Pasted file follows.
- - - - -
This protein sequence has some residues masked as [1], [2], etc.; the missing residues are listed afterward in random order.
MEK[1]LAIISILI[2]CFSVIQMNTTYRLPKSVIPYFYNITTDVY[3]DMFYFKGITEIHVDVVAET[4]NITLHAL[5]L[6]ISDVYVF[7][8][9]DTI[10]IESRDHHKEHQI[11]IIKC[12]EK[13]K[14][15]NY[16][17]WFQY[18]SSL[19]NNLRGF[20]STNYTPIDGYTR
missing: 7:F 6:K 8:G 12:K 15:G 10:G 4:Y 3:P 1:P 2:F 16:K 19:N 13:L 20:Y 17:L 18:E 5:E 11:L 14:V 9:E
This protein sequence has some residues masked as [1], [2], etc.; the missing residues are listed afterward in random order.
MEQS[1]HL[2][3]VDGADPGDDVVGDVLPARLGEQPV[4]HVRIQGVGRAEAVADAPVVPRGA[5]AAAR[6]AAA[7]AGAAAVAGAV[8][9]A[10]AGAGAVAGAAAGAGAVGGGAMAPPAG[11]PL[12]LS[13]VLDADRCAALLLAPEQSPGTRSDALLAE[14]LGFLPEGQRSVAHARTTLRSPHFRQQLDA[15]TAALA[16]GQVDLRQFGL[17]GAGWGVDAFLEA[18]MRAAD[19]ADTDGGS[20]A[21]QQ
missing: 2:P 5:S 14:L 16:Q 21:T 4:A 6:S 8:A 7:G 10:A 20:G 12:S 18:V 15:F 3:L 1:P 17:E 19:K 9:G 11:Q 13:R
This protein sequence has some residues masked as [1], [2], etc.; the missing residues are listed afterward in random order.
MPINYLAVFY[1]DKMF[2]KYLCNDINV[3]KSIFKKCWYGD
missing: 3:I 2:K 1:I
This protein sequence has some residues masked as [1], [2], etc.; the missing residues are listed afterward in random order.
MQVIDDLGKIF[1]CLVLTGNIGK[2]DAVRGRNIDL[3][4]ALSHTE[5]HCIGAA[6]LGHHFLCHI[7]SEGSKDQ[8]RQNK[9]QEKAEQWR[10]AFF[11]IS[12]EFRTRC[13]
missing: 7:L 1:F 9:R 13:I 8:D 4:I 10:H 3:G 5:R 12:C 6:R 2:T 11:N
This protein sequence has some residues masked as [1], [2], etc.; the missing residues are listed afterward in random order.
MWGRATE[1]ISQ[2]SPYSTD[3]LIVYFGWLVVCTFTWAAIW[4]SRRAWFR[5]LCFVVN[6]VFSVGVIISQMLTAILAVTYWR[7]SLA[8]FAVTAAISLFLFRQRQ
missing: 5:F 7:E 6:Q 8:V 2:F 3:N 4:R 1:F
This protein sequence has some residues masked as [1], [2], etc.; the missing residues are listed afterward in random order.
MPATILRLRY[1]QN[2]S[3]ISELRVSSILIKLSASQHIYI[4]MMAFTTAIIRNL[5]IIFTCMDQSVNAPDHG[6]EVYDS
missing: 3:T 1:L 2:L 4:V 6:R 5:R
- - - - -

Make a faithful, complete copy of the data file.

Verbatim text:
This protein sequence has some residues masked as [1], [2], etc.; the missing residues are listed afterward in random order.
MEK[1]LAIISILI[2]CFSVIQMNTTYRLPKSVIPYFYNITTDVY[3]DMFYFKGITEIHVDVVAET[4]NITLHAL[5]L[6]ISDVYVF[7][8][9]DTI[10]IESRDHHKEHQI[11]IIKC[12]EK[13]K[14][15]NY[16][17]WFQY[18]SSL[19]NNLRGF[20]STNYTPIDGYTR
missing: 7:F 6:K 8:G 12:K 15:G 10:G 4:Y 3:P 1:P 2:F 16:K 19:N 13:L 20:Y 17:L 18:E 5:E 11:L 14:V 9:E
This protein sequence has some residues masked as [1], [2], etc.; the missing residues are listed afterward in random order.
MEQS[1]HL[2][3]VDGADPGDDVVGDVLPARLGEQPV[4]HVRIQGVGRAEAVADAPVVPRGA[5]AAAR[6]AAA[7]AGAAAVAGAV[8][9]A[10]AGAGAVAGAAAGAGAVGGGAMAPPAG[11]PL[12]LS[13]VLDADRCAALLLAPEQSPGTRSDALLAE[14]LGFLPEGQRSVAHARTTLRSPHFRQQLDA[15]TAALA[16]GQVDLRQFGL[17]GAGWGVDAFLEA[18]MRAAD[19]ADTDGGS[20]A[21]QQ
missing: 2:P 5:S 14:L 16:Q 21:T 4:A 6:S 8:A 7:G 10:A 20:G 12:S 18:V 15:F 3:L 1:P 17:E 19:K 9:G 11:Q 13:R
This protein sequence has some residues masked as [1], [2], etc.; the missing residues are listed afterward in random order.
MPINYLAVFY[1]DKMF[2]KYLCNDINV[3]KSIFKKCWYGD
missing: 3:I 2:K 1:I
This protein sequence has some residues masked as [1], [2], etc.; the missing residues are listed afterward in random order.
MQVIDDLGKIF[1]CLVLTGNIGK[2]DAVRGRNIDL[3][4]ALSHTE[5]HCIGAA[6]LGHHFLCHI[7]SEGSKDQ[8]RQNK[9]QEKAEQWR[10]AFF[11]IS[12]EFRTRC[13]
missing: 7:L 1:F 9:R 13:I 8:D 4:I 10:H 3:G 5:R 12:C 6:R 2:T 11:N
This protein sequence has some residues masked as [1], [2], etc.; the missing residues are listed afterward in random order.
MWGRATE[1]ISQ[2]SPYSTD[3]LIVYFGWLVVCTFTWAAIW[4]SRRAWFR[5]LCFVVN[6]VFSVGVIISQMLTAILAVTYWR[7]SLA[8]FAVTAAISLFLFRQRQ
missing: 5:F 7:E 6:Q 8:V 2:F 3:N 4:R 1:F
This protein sequence has some residues masked as [1], [2], etc.; the missing residues are listed afterward in random order.
MPATILRLRY[1]QN[2]S[3]ISELRVSSILIKLSASQHIYI[4]MMAFTTAIIRNL[5]IIFTCMDQSVNAPDHG[6]EVYDS
missing: 3:T 1:L 2:L 4:V 6:R 5:R